0d0842381492a41b2173a04014aae810

(4875)

on July 26, 2012
at 06:56 PM

I got pretty into chair yoga after breaking my leg. Good suggestion.

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6 Answers

2
7f48aeb142e888b15aa16fd4697e1096

on July 26, 2012
at 10:19 PM

Getting massages on a regular basis (of course, after checking with your physician and going to an experienced/specialized therapist) will help maintain muscle tone and aid recovery. Another important point is after the initial recovery period, massages can be very useful to prevent excessive build up of scar tissue formed due to surgery. Scar tissue is connective tissue (fibrous tissue) that develops at the site of trauma as a protective reinforcement but can very often contribute to a variety of issues in the long run (mobility as well as physiological depending on the extent and location) if ignored. Since connective tissue basically encases everything in the body (muscles, bones, organs, vasculature, nerves, etc.) giving every element in your body it's shape, it's important to minimize unnecessary adhesions by manual therapies and yoga/Pilates.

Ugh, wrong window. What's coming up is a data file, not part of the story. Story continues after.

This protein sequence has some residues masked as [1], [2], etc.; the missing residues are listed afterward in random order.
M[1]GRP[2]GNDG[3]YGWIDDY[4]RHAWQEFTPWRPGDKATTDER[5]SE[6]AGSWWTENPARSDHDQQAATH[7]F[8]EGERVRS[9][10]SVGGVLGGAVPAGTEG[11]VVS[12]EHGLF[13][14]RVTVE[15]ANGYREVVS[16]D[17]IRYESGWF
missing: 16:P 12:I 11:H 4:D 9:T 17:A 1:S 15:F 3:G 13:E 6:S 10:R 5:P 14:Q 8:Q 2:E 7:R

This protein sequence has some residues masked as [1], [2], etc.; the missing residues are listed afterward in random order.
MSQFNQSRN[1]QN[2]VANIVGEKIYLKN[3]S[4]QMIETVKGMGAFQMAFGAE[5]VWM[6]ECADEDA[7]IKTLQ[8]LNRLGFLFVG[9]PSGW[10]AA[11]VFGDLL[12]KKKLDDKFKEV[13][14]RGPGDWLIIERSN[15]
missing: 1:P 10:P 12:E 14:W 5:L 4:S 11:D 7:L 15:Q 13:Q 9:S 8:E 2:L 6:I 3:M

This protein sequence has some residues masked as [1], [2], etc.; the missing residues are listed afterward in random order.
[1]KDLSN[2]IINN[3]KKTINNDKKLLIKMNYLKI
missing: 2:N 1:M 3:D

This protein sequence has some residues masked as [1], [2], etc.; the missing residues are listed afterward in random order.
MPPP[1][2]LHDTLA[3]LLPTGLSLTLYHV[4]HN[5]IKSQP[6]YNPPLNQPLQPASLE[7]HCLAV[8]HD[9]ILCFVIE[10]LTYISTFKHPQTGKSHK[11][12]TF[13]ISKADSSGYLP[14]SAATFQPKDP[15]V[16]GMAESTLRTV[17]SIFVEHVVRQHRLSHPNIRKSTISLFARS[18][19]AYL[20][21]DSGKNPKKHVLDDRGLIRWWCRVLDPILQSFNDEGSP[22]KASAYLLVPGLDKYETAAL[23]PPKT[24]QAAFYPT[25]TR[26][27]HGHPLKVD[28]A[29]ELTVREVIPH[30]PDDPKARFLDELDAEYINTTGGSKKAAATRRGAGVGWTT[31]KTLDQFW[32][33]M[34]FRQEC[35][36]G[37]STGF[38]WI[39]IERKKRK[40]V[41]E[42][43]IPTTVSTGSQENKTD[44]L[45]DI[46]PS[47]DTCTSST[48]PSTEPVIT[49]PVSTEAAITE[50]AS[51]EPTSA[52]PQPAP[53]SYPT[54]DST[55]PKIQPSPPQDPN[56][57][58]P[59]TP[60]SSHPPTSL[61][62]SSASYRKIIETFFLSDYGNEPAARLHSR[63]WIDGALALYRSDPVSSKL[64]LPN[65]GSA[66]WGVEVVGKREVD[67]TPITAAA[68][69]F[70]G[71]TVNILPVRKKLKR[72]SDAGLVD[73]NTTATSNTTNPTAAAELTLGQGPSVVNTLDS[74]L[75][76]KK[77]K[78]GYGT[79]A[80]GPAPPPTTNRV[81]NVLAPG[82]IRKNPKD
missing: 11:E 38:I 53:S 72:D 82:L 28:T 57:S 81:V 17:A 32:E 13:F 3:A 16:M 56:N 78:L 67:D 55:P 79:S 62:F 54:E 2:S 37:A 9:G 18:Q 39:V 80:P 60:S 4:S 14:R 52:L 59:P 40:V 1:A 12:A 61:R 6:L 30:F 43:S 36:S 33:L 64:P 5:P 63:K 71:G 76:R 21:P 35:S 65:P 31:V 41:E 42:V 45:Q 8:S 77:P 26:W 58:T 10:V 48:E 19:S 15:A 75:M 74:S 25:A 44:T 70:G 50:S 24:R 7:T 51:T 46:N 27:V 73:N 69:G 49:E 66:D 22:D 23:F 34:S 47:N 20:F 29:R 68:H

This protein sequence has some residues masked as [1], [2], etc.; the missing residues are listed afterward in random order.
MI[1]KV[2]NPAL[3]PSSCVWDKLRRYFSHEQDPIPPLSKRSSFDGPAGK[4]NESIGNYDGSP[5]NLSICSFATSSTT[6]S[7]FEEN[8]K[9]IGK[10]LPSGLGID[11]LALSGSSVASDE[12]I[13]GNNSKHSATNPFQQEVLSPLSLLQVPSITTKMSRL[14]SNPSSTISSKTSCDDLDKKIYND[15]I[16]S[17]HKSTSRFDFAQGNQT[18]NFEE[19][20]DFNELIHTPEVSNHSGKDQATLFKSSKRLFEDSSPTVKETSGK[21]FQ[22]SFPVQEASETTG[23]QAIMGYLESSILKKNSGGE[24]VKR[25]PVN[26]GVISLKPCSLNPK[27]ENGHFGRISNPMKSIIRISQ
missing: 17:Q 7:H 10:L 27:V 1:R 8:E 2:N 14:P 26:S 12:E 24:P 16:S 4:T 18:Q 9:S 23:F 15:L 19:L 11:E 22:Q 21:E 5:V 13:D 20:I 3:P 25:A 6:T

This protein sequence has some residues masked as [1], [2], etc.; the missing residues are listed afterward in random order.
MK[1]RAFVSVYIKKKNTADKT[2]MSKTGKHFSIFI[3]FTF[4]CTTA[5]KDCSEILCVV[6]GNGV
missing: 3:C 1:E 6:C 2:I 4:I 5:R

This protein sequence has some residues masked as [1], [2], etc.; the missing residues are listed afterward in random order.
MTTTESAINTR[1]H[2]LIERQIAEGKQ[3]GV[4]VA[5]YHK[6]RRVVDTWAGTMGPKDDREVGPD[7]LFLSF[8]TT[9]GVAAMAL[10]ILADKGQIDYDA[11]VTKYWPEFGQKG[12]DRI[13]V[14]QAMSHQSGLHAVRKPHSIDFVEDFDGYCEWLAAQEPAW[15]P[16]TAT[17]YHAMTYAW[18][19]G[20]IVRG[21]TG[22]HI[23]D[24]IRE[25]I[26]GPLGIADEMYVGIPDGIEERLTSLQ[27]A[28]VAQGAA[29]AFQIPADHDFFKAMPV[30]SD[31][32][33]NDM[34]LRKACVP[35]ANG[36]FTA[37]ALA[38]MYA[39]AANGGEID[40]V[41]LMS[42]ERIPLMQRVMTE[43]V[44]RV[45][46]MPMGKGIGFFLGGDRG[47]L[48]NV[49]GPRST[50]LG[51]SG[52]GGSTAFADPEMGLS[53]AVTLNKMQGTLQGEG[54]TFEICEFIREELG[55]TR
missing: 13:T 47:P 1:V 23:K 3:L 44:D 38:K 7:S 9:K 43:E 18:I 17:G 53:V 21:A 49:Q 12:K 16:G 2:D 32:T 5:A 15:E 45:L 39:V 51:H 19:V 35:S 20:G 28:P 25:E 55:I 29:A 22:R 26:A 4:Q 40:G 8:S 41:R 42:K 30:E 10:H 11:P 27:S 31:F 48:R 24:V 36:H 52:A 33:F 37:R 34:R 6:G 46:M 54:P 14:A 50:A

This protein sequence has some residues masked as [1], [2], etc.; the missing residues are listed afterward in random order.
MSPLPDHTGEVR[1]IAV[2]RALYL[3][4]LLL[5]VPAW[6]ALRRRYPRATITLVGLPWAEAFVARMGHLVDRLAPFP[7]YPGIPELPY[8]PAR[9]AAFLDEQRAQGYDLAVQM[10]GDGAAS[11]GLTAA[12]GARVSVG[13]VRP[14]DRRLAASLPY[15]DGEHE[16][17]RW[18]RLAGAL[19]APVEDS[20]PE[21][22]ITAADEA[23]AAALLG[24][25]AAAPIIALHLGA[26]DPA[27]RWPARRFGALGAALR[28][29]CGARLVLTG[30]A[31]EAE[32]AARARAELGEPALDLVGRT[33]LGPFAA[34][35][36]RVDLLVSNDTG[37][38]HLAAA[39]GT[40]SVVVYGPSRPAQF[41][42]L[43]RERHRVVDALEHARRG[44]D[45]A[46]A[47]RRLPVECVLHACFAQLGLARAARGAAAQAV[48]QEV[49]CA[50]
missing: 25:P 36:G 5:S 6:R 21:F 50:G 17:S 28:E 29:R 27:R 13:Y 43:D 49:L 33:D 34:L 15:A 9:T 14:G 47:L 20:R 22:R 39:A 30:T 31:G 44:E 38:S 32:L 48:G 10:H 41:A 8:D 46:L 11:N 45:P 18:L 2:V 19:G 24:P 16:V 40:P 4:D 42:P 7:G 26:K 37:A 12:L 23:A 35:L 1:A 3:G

21fd060d0796fdb8a4a990441e08eae7

(24543)

on July 26, 2012
at 11:10 PM

I know you! Do you practice active release technique? Graston? Active Release Graston Ultra??

7f48aeb142e888b15aa16fd4697e1096

(50)

on July 29, 2012
at 09:40 PM

Hey there! Sorry for not getting back to you sooner, but if and when i respond, I do so w/o logging in, which is probably why i didn't get notified of this comment. I have not used any Graston techniques/instrumentation (in fact, I only now looked it up!). I've used myofascial / skin rolling techniques for scar tssue and follow a lot of the concepts of fascial continuity outlined in Anatomy Trains by Thomas Myers.

1
Cc3ce03985eac5ebcbb95fc2329f13b0

on July 26, 2012
at 08:11 PM

Actually, a bit of fat pre-surgery might aid in recovery. Healing takes energy. Just concentrate on eating well, and be kind to yourself. Surgery is trauma to your body.

http://www.reuters.com/article/2011/11/22/us-surgery-bmi-idUSTRE7AK28020111122

A2e73b869061fc20067e4ef8f26f83f0

(140)

on July 26, 2012
at 11:27 PM